Manage your TIme

During one of the breakout sessions at the 2016 PA Conference for Women in Philadelphia, Laura Vanderkam, author of I Know How She Does It, spoke about time management and life balance. Her advice can make the difference between just hanging on and possibly feeling like you are "having it all".

Here are her 7 time management strategies:

  1. Mind your hours. By tracking your time for a week, you can see the reality of how you are spending your days. This is an exercise that is valuable but most people resist it. Once you have documented and totaled time spent by category (driving, cooking, social media, phone calls, projects, admin, household chores etc), you can do an assessment. What do you like most about your schedule? What should be taken off?
  2. Look forward. Imagine it's the end of 2017. Looking back, what goals would you like to have accomplished? Once identified, outline the tasks that will get you to those goals so you can focus your time on those things.
  3. First things first. Time is a choice. Choose to fill your time with things that deserve your attention. We feel we don't have time to fill-in-the-blank (exercise, sleep, see our friends) but if something urgent occurred (i.e., your washer overflowed or a loved one became ill), you'd find the time to attend to these priorities. Don't wait for an emergency to take control of your time. Plan weekly and be sure to allocate time to career, relationships and self.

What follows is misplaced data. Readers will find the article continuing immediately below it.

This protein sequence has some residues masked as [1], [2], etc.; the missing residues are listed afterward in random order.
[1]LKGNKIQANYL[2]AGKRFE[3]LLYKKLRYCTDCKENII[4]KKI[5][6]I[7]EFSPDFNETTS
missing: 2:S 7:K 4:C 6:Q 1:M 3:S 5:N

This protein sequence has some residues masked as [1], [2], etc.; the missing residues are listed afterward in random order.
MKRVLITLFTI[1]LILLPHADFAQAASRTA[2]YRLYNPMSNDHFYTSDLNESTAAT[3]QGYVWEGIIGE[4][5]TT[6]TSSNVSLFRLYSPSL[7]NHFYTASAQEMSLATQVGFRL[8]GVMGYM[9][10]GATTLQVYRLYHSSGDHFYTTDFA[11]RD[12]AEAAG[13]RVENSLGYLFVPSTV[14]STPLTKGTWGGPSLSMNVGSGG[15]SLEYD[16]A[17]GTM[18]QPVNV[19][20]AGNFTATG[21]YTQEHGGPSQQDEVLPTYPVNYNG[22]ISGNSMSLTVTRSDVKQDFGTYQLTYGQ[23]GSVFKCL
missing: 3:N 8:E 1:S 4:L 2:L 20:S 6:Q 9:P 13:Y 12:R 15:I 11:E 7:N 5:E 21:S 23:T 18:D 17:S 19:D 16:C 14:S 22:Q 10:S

4. Move the tiles around. Rather than looking at only the 24 hours of each day, look at the full 168 hours of a week. You can create a mosaic of sorts with 168 tiles. This allows you flexibility on timing. Laura gave the example of having an 'exercise tile' at lunchtime one day, in the evening another day and in the morning another day.
  5. Build space into lives. Everything takes longer than you think. By adding a cushion around your appointments, you eliminate the stress of rushing and being late. Laura also suggested you be careful with the word 'yes'. Be sure you are spending your time on your agenda, not someone else's priorities. Regularly step back to look at your calendar to eliminate anything that you really don't want to do or doesn't have to happen.
  6. Take care of self. Sleeping and exercise will "make" time rather than "take" time. Your brain needs to take healthy breaks and your body needs to reenergize so you can perform at your best.
  7. Use bits of time. Small moments have great impact. Use an extra 10 minutes to meditate, read a story to your kids or get advice from your mentor.

If regaining your time and reducing overwhelm are important to you, create an account on our digital training platform HERE so you can be notified when we launch our new program, 7 Days to Sanity.

Photo by {artist}/{collectionName} / Getty Images

Photo by {artist}/{collectionName} / Getty Images

Jamie BroderickComment